For Ferid it felt like being born again, he remembers Mina bringing food to his bedside since he was immobile for a good 10-12 days, after those 10-12 days once he had recovered from the worst of it, the nightmares came as it settled what had happened, he remembers that Mina noticed that he wasn´t eating and drinking again. Eventually Ferid had to run again and made his way to Go­ražde, he was later reunited with his wife in Visoko.

The reason for the attention Mina deservedly got was that in 2011 US State Department honoured her and a number of other people at ceremony held in Washington honouring their heroic efforts in protecting refugees around the world “amid great stress and conflict” the ceremony also commemorated the 60th anniversary of the 1951 Convention Relating to the Status of Refugees, an international agreement that defines the rights of refugees and the legal obligation of nations to protect them. Mina wasn´t the only person with linkes to Bosnia and Herzegovina that was honoured, the other one was Larry Hollingsworth, head of the United Nations High Commissioner for Refugees operation in Sarajevo during the Bosnian War. Others honoured at the ceremony (posthumously) were Harriet Tubman and Raoul Wallenberg.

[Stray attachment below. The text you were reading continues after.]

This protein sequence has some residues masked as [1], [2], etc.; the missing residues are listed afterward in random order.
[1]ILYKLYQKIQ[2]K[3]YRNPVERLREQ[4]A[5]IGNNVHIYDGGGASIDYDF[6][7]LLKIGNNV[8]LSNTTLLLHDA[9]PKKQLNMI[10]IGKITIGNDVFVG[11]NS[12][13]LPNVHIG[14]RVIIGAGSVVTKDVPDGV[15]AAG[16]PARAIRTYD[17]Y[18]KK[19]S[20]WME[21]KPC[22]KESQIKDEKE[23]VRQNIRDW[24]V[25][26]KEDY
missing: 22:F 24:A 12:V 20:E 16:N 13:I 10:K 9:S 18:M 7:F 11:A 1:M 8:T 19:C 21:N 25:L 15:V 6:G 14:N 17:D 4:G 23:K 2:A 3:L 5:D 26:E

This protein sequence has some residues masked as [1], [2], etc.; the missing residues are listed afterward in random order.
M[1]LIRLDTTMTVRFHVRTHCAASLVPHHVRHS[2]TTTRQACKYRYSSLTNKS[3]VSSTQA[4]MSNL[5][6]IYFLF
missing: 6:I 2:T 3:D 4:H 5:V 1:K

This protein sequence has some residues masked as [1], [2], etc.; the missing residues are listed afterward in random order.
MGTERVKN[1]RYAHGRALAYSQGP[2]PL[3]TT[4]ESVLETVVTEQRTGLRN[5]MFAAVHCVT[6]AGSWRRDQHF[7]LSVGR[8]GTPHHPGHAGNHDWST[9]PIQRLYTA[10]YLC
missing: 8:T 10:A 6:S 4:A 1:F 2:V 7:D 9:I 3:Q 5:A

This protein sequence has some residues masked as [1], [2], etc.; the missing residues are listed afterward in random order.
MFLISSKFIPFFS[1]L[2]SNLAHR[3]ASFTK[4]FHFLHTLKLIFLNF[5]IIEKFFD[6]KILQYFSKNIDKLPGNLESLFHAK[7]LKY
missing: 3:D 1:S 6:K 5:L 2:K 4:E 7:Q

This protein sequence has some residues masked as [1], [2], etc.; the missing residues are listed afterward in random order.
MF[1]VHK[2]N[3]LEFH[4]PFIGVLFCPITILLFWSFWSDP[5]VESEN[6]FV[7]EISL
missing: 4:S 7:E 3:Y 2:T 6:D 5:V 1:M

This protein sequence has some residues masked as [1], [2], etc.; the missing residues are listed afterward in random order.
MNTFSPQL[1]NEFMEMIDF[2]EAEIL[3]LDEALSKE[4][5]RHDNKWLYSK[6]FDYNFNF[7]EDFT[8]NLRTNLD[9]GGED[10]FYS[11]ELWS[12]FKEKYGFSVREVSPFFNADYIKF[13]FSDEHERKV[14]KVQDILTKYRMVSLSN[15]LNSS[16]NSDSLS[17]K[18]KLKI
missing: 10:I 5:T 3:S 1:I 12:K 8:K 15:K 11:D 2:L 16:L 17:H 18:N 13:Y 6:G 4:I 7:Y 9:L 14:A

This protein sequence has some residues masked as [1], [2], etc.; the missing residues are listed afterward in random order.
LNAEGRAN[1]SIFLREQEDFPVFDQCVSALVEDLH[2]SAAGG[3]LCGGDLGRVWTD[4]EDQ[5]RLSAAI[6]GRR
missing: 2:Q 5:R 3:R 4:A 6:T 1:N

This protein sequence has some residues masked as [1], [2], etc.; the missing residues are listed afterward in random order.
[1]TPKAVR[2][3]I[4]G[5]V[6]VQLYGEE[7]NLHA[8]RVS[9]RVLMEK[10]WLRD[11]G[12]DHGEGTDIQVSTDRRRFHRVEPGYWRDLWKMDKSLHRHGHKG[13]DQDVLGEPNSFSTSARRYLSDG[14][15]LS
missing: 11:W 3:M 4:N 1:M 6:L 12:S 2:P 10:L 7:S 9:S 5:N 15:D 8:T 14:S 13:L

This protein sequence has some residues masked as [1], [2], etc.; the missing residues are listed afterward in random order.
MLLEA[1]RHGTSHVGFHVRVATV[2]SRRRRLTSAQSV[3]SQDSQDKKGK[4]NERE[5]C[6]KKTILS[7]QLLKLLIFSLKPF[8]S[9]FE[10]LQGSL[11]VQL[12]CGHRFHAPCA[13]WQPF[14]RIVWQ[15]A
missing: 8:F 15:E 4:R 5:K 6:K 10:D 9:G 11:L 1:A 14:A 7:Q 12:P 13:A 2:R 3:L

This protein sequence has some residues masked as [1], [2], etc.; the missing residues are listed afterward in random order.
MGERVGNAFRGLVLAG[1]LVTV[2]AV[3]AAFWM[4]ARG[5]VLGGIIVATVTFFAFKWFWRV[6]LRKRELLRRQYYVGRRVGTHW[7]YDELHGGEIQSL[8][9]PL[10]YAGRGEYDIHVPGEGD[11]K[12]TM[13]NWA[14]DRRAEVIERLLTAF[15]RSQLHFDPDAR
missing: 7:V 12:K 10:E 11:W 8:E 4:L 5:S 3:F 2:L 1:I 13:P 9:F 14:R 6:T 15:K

Names of the victims at Paklenik via Višegrad Genocide Memories

  1. ABAZ HAMID
  2. AHMETSPAHIĆ ABID
  3. AHMETSPAHIĆ HAMED
  4. ČELIK HILMO
  5. ČELIK MUŠAN
  6. DELIBAŠIĆ HAŠIM
  7. HAJDAREVIĆ ISMET
  8. HALILOVIĆ AHMO
  9. IBIŠEVIĆ OSMAN
  10. JAŠAREVIĆ KASIM
  11. KARAMAN ESAD
  12. KARAMAN FIKRET
  13. KARAMAN HAMED
  14. KARAMAN HASAN
  15. KARAMAN IZET
  16. KARAMAN MIRSAD
  17. KARAMAN SABIT
  18. KARAMAN SAFET
  19. KARAMAN ZARIF
  20. KARIŠIK DŽEMAL
  21. KARIŠIK NESIB
  22. KASAPOVIĆ ADIL
  23. KASAPOVIĆ ZAIM
  24. KUSTURA DŽEMAL
  25. KUSTURA ENES
  26. KUSTURA ESAD
  27. KUSTURA HAMDIJA
  28. KUSTURA HUSO
  29. KUSTURA ISMET
  30. KUSTURA MEDO
  31. KUSTURA MUHAMED
  32. KUSTURA SMAJO
  33. KUSTURA SUVAD
  34. KUSTURA ZAIM
  35. LOŠIĆ IBRAHIM
  36. LOŠIĆ JUSUF
  37. LEMEZAN ISMET
  38. MENZILOVIĆ OMER
  39. MUNIKOZA IBRAHIM
  40. OMEROVIĆ MEHO
  41. OMEROVIĆ MENSUR
  42. OMEROVIĆ MUSTAFA
  43. OMEROVIĆ SALKO
  44. OMEROVIĆ SMAIL
  45. OMEROVIĆ ŠEVAL
  46. SPAHIĆ EŠREF
  47. ZUKIĆ MUHAREM
  48. ZUKIĆ SMAJIL